Charter Mark winner condemns tables

29th January 1999 at 00:00
A SCHOOL given a Government award for its "exceptionally high quality of service" has attacked the league tables system which branded it the worst in its district.

Townsend Church of England school, St Albans, was the only one in Hertfordshire to win a Government Charter Mark this year.

However, headteacher Andrew Wellbeloved believes its future is being undermined by its position at the bottom of its area's tables.

He said: "There is this huge conflict between our table position and winning this award. What do these league tables mean?" Last year, 36 per cent of Townsend's pupils achieved five GCSE grades A-C, putting it bottom of the 12 secondary schools in St Albans and Harpenden.

Mr Wellbeloved said: "The league tables become a self-fulfilling prophesy. They affect the recruitment of pupils and damage our finances. Although this award shows we are doing well, it is very difficult to break out of the cycle."

Townsend school's close relationships with parents and pupils were judged to be "particularly strong" and it was also commended for its partnership with the nearby Heathlands school for the deaf, from which it draws 40 of its 831 pupils.

Only 508 organisations have been selected from 30,745 nominations to win Charter Marks in 1999. Seventy-six of the winners are from schools, colleges and universities, an increase on last year.

The more unusual winners include the Kingston-upon-Hull governors team which recruits, trains and supports school governing bodies. The team provides a free clerking service and consults governors on developments in the authority.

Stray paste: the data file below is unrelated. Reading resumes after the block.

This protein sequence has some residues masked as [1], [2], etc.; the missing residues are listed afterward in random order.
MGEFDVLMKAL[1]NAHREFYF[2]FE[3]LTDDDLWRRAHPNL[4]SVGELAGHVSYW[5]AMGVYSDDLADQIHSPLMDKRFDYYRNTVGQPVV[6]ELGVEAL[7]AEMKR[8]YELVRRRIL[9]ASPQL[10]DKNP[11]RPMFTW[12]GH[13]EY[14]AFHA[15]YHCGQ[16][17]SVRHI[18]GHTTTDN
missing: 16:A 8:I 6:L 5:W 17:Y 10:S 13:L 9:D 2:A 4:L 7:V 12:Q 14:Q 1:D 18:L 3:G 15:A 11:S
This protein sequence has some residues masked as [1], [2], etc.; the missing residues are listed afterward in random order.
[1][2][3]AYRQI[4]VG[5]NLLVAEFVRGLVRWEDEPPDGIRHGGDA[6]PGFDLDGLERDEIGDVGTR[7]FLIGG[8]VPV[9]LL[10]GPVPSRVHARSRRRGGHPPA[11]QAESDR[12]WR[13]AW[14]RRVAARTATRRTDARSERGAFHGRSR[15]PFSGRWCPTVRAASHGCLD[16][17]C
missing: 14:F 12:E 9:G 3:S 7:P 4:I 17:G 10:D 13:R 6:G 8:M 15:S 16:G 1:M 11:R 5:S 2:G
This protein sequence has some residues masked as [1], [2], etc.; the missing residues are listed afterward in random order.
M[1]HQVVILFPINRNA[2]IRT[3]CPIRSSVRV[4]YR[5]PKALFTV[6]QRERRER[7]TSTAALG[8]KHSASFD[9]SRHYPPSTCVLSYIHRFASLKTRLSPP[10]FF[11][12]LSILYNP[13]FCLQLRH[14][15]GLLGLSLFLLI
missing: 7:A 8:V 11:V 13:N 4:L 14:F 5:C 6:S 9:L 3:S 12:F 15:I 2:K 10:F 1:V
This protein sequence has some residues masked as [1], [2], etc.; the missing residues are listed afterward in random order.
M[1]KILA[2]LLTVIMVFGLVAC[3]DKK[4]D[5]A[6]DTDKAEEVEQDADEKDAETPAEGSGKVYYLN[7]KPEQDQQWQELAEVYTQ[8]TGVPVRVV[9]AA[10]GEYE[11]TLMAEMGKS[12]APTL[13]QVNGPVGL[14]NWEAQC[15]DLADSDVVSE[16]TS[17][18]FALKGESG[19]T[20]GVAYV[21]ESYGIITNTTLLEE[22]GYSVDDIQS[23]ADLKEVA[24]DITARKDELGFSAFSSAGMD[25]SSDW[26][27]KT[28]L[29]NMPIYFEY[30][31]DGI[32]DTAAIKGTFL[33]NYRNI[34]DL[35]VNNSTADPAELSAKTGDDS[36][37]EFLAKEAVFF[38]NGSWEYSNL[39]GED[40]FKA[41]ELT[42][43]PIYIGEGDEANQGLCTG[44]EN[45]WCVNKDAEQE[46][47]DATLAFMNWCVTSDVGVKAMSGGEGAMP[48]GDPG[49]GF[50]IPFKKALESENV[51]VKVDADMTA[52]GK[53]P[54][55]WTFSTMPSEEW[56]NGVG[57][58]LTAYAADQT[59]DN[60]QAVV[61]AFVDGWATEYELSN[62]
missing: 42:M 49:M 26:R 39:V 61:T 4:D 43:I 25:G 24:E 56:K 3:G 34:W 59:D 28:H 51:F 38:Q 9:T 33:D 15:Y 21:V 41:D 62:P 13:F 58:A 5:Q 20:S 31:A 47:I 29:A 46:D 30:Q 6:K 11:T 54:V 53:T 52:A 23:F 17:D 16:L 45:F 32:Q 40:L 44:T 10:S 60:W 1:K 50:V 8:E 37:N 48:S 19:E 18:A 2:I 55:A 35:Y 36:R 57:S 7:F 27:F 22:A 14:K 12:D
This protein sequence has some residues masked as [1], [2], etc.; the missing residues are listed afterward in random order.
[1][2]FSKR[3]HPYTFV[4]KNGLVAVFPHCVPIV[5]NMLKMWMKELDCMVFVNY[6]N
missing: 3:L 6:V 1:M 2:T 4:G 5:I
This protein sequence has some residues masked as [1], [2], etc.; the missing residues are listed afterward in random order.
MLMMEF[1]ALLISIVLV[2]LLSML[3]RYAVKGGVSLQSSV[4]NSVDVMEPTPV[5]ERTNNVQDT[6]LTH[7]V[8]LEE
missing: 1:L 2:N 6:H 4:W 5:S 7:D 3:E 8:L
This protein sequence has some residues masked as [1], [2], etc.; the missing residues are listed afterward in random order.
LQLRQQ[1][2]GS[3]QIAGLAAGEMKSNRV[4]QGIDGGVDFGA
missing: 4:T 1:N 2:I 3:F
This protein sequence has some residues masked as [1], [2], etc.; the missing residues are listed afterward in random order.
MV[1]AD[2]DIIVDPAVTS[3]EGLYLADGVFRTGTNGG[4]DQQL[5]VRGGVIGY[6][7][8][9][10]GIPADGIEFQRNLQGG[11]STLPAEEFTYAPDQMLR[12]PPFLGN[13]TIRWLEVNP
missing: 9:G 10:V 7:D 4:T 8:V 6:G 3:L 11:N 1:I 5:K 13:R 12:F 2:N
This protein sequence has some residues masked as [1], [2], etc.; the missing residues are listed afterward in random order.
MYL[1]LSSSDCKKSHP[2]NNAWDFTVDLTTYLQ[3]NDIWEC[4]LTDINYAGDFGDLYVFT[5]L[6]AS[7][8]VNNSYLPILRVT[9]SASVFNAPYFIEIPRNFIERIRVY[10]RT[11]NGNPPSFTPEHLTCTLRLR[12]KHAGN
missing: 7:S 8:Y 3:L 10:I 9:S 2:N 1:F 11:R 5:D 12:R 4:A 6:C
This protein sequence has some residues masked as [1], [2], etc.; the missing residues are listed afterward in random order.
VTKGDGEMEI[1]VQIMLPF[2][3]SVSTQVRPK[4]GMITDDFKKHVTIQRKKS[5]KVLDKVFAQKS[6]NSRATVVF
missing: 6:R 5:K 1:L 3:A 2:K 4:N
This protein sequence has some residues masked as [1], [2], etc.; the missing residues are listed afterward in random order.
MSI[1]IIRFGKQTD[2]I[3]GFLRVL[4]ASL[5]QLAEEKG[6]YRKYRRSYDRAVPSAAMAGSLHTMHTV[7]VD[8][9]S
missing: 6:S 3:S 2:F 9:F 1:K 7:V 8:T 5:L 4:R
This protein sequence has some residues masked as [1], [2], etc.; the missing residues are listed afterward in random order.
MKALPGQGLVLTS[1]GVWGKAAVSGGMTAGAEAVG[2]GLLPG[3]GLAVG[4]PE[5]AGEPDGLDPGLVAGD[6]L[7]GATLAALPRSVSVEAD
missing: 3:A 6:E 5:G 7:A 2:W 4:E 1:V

To achieve the standard, applicants had to pass stiff tests in nine key areas of public service, demonstrating tough performance standards, providing excellent value for taxpayers' money, and showing year-on-year improvement in standards.

Another star of this year's Charter Mark awards was St Mary's College, Creggan, Derry.

Principal Geraldine Keegan was invited to meet ministers after the college become one of only 18 organisations to achieve the accolade for a third time.

Its trophy cabinet also includes Investors in People status, School Curriculum awards, Northern Ireland Quality awards, and a special award for lifelong learning.


The Charter Mark is awarded against a range of criteria including:

* information and openness

* consultation and choice

* courtesy and helpfulness

* value for money

* user satisfaction

* improvements in service quality

* planned improvements

* putting things right

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